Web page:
Employers have an overarching duty to ensure their workers’ safety. It is often overlooked that even when an employee is away from the workplace, they may still be acting in the course of their employment – this includes, but is not limited to, social and sporting events hosted either by the employer or clients. If an employee suffers an injury during a networking event it may attract liability for workers’ compensation.
Moretta v Return to Work SA (Bendigo & Adelaide Bank Limited)  SAET 53
On 25 April 2015, an asset manager at Bendigo & Adelaide Bank, Mr Moretta, attended a networking social event at the invitation of their client, insolvency firm Clifton Hill. Mr Moretta slipped while walking away from the dessert table and sustained injuries to his knee, groin and back. He claimed that because networking was part of his job description, attending the event was in the course of employment. His employer denied liability and stated that there were no instructions or expectations for Mr Moretta to attend the event.
Ultimately, Mr Moretta’s claim for workers’ compensation was denied by the South Australian Employment Tribunal. While it was accepted that the manager’s attendance at a networking event would usually have been in the course of his employment, the Deputy President stated that given the “longstanding and effective relationship” between the two companies, further networking was unnecessary and, as such, Mr Moretta was unable to claim that he was there on business, as there was nothing further to be accomplished.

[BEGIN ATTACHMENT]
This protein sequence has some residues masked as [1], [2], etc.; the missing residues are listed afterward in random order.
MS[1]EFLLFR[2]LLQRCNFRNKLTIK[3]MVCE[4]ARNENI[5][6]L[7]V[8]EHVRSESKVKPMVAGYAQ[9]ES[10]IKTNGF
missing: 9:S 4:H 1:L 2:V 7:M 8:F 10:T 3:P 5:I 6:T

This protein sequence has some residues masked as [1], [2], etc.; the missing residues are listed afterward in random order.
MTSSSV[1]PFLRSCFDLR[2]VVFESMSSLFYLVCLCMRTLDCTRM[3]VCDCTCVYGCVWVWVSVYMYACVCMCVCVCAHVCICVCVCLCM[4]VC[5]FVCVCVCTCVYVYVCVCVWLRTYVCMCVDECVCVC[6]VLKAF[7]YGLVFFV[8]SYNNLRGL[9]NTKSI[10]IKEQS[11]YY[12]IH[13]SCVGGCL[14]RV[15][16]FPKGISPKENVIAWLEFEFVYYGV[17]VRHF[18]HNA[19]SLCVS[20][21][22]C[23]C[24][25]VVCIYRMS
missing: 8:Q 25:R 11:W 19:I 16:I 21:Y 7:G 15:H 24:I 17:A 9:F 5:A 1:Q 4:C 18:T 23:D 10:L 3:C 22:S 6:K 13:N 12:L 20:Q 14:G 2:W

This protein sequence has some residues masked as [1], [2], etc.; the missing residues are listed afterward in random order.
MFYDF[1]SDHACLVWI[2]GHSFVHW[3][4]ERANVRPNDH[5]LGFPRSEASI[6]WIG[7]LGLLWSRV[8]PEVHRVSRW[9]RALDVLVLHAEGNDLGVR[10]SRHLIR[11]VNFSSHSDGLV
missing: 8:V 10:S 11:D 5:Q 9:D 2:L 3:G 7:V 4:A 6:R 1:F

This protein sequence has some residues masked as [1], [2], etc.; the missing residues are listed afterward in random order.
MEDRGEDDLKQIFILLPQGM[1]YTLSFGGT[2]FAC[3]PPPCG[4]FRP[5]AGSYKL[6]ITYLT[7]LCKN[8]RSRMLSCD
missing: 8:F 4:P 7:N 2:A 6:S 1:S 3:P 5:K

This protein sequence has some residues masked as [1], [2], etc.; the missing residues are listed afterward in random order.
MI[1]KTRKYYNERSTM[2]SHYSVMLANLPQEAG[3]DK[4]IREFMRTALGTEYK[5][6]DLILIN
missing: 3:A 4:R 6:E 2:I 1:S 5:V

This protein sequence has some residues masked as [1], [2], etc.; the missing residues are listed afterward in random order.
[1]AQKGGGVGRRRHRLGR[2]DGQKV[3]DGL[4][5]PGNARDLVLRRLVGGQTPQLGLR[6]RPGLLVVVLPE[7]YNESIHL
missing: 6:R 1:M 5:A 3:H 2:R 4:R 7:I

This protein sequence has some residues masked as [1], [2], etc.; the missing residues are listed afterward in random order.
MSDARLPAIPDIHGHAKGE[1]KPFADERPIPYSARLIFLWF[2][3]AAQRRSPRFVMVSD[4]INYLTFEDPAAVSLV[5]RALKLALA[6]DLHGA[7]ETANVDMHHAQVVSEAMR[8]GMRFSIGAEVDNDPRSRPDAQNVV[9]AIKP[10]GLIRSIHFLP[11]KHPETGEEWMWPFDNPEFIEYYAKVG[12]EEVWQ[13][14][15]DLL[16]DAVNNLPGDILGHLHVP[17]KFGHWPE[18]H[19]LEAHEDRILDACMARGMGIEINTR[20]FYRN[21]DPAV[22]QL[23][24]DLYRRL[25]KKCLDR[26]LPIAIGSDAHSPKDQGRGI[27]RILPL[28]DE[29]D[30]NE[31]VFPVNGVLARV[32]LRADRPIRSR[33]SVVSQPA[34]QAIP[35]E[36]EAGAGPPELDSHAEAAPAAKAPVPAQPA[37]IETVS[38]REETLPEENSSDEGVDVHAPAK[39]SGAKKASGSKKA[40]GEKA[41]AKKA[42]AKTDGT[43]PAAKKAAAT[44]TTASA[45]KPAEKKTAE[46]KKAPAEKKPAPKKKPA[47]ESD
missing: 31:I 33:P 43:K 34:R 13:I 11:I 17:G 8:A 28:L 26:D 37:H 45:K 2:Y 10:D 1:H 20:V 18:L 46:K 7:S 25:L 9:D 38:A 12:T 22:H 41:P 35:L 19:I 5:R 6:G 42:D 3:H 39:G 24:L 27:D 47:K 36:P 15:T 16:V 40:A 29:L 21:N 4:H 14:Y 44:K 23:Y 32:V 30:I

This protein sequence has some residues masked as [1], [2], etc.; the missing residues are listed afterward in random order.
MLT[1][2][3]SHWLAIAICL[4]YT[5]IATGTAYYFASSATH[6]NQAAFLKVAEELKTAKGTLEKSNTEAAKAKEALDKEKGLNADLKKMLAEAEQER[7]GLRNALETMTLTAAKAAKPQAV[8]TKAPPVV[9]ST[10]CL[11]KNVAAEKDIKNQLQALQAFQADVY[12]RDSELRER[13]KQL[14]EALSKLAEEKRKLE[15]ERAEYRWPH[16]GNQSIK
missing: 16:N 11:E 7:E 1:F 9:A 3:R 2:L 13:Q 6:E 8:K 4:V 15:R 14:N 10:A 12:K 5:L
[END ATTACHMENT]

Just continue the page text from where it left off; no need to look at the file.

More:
This case highlights how fine the line can be between an injury sustained during a worker’s personal time and a workplace injury that attracts workers’ compensation liability. Despite attending the event with his wife, entirely of his own volition, without his employer’s instruction and immediately prior to watching a football game, the deciding factor was the constructive effectiveness of Mr Moretta’s attendance.
Lessons for Employers
The extent of an employer’s obligations and liability with respect to workplace injury is not clear cut and can be far-reaching. While in this case the injuries were not work-related and therefore non-compensable, the Tribunal Deputy President considered that social and sporting events could form part of a worker’s employment if they were work-related or attended at the direction of an employer.
Importantly, employers have an obligation to provide a safe work environment for employees which can include locations other than the employees’ primary place of work. Employers should be aware that employees can be injured during activities that fall outside of their explicit contractual obligations that still attract entitlement to compensate.
HR Legal works with employers in managing the legal risks involved in work related and non-work related injury claims and workplace health and safety. Please contact us if you require assistance.
This article was produced by HR Legal. It is intended to provide general information only in summary format on legal issues. It does not constitute legal advice, and should not be relied on as such.